Christianity is transhumanism.
It's not just that they are compatible. Christianity is a distinctly transhumanist viewpoint that sprung up in the first century, and set out to reshape both the world and human nature.
Transhumanism...affirms the possibility and desirability of fundamentally transforming the human condition...to greatly enhance human intellectual, physical, and psychological capacities (Wikipedia)
This is the philosophical core of transhumanism, and the fundamental core of the biblical story--a narrative which from back to front is an expression of the idea of human identity as perpetually fluid and self-transcendent.
The Biblical Story of Humanity
The very first chapter of the Hebrew Bible sets out to define human identity. In an explicit rejection of the Babylonian creation myths, which portrayed human beings as slaves of the divine, the Jewish creation story portrays humanity as created to participate in the acts of God. From the beginning, humans are given the task of cultivating the earth, naming and categorizing the cosmos, and beginning the process of technological innovation.
Through Abraham, Isaac, Jacob, Moses, David, and Jesus, we see the continual embrace of bold new ways of being human and of living in the world. The story shows us the power of individuals to change history, the power of intellect and imagination to transcend circumstance, and the importance of foresight in overcoming limits to human growth. This is what the bible means by faith.
When we reach the New Testament, we see Jesus living out his human identity as a participation in the acts and creativity of God. In a way no human had before, Jesus confronts the looming threats to human growth and progress, and succeeds in opening a path to the future.
St. Paul is quite explicit that Jesus was spawning a "new humanity", no longer defined by what had bound it before: geography, politics, race, gender, the circumstances of one's birth. This humanity was going to be limitless, drawn into the infinite upward spiral towards God.
The Fuel of Our Transformation
In Christianity, our transformation is fueled by God. In transhumanism, we desire to transform ourselves.
But to put these in contrast is to misunderstand them both.
Grace doesn't remove our ability to act--and certainly doesn't forbid action. Grace exists to empower us to take the actions needed.
We all live by grace. You and I are only here because of the free gifts bestowed on us by our ancestors. Our very survival depends on infrastructure built by past civilizations, who themselves built on what came before.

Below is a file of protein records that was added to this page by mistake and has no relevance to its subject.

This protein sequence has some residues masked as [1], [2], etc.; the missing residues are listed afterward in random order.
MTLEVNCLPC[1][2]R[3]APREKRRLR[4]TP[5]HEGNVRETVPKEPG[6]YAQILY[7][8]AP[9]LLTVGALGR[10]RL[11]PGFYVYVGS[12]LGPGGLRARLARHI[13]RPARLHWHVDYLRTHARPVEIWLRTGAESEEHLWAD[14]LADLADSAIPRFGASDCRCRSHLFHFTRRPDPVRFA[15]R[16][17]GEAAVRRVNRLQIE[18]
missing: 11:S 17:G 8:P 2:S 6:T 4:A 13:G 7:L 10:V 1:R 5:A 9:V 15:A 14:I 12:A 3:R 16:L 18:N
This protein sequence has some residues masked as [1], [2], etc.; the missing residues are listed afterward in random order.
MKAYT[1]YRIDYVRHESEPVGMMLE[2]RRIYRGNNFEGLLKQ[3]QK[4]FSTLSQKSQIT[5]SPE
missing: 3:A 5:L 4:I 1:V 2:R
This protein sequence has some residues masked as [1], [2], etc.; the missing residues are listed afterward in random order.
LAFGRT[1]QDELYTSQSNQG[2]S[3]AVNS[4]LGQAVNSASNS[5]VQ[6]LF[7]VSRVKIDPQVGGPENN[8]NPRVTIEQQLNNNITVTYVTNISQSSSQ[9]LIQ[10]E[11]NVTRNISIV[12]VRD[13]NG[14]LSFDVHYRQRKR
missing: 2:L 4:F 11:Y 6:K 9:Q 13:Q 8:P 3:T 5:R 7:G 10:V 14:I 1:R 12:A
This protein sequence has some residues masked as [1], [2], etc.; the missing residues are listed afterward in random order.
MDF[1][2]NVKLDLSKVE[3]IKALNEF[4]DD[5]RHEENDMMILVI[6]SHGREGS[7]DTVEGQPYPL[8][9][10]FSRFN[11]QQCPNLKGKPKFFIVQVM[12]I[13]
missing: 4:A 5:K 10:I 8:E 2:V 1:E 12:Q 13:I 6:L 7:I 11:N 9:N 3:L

This grace wasn't given so that we would stagnate, refusing to act. Neither was this grace given so that we would be limited by what had come before. On the contrary--this grace was given so that we would act, and in acting, contribute something to others, a further grace for the broadening of possibility and the future.
Christianity is not just compatible with the desire to reach beyond ourselves, it is the call to reach beyond ourselves, in recognition of--and empowered by--the grace bestowed on us.
The Works of God
In Christianity, we are called to join God in the work of healing the sick, feeding the hungry, bringing life to the dead. In doing so, we embrace the true meaning of humanity.
Some might argue that since Jesus healed the sick through supernatural power, modern medicine has nothing to do with Christianity. But the opposite is true--Jesus healed as a sign of the direction of God's work. In his signs, Jesus tied together the material and the spiritual, and called us to aim our skills and technology towards compassion.
In fact, our technology cannot be separated from our spirituality. Science itself is a spiritual endeavor of cooperation, honesty, and tolerance, and is not something that humanity has always been able to sustain.
This is exactly what we see in Jesus--a very practical concern for people's material well-being, coupled with the realization that ultimate progress can only be sustained through spiritual development.
The Purpose of Suffering
Some suggest that Christianity sees redemptive value in suffering, while transhumanism tries to avoid suffering altogether.
But Christianity never seeks suffering for its own sake. The suffering in Christianity is always the struggle to help others overcome adversity--the heroic effort of enduring on behalf of the world.
It is the same in transhumanism--we struggle and suffer now so that we may eliminate sufferings from the world. We fight to eradicate disease, to advance freedom, to heal the pain of aging.
In Christianity and transhumanism, we neither embrace suffering nor run from it. Instead, we pass through it to achieve a better world.
The End of Ends
A popular Christian eschatology states that the entire cosmos will soon be terminated, putting an end to the meaninglessness of material reality. This would suggest that transhumanism is holding on to a world which Christianity is trying to get rid of.
But this has almost nothing to do with orthodox Christianity. The biblical story is about the transformation of the world, not the abandonment of it--the redemption of our strivings, not their futility.
This is the meaning of Jesus himself.
In Jesus we see the unification of the human and the divine, the embrace of both our physicality and our limitlessness. Jesus shows us that our world is not to be abandoned, but transformed; that life is not futile, but full of hope. In his bodily existence, he affirms our science, our technology, our medicine, our present reality and our future potential.
Every end in Christianity is the end of boundaries, the end of constraints, the end of limitations. Every end is a possibility, drawing us past the hopelessness of short-term thinking, and toward the eternal rise of life, compassion, and progress.
This is Christianity, and this is transhumanism.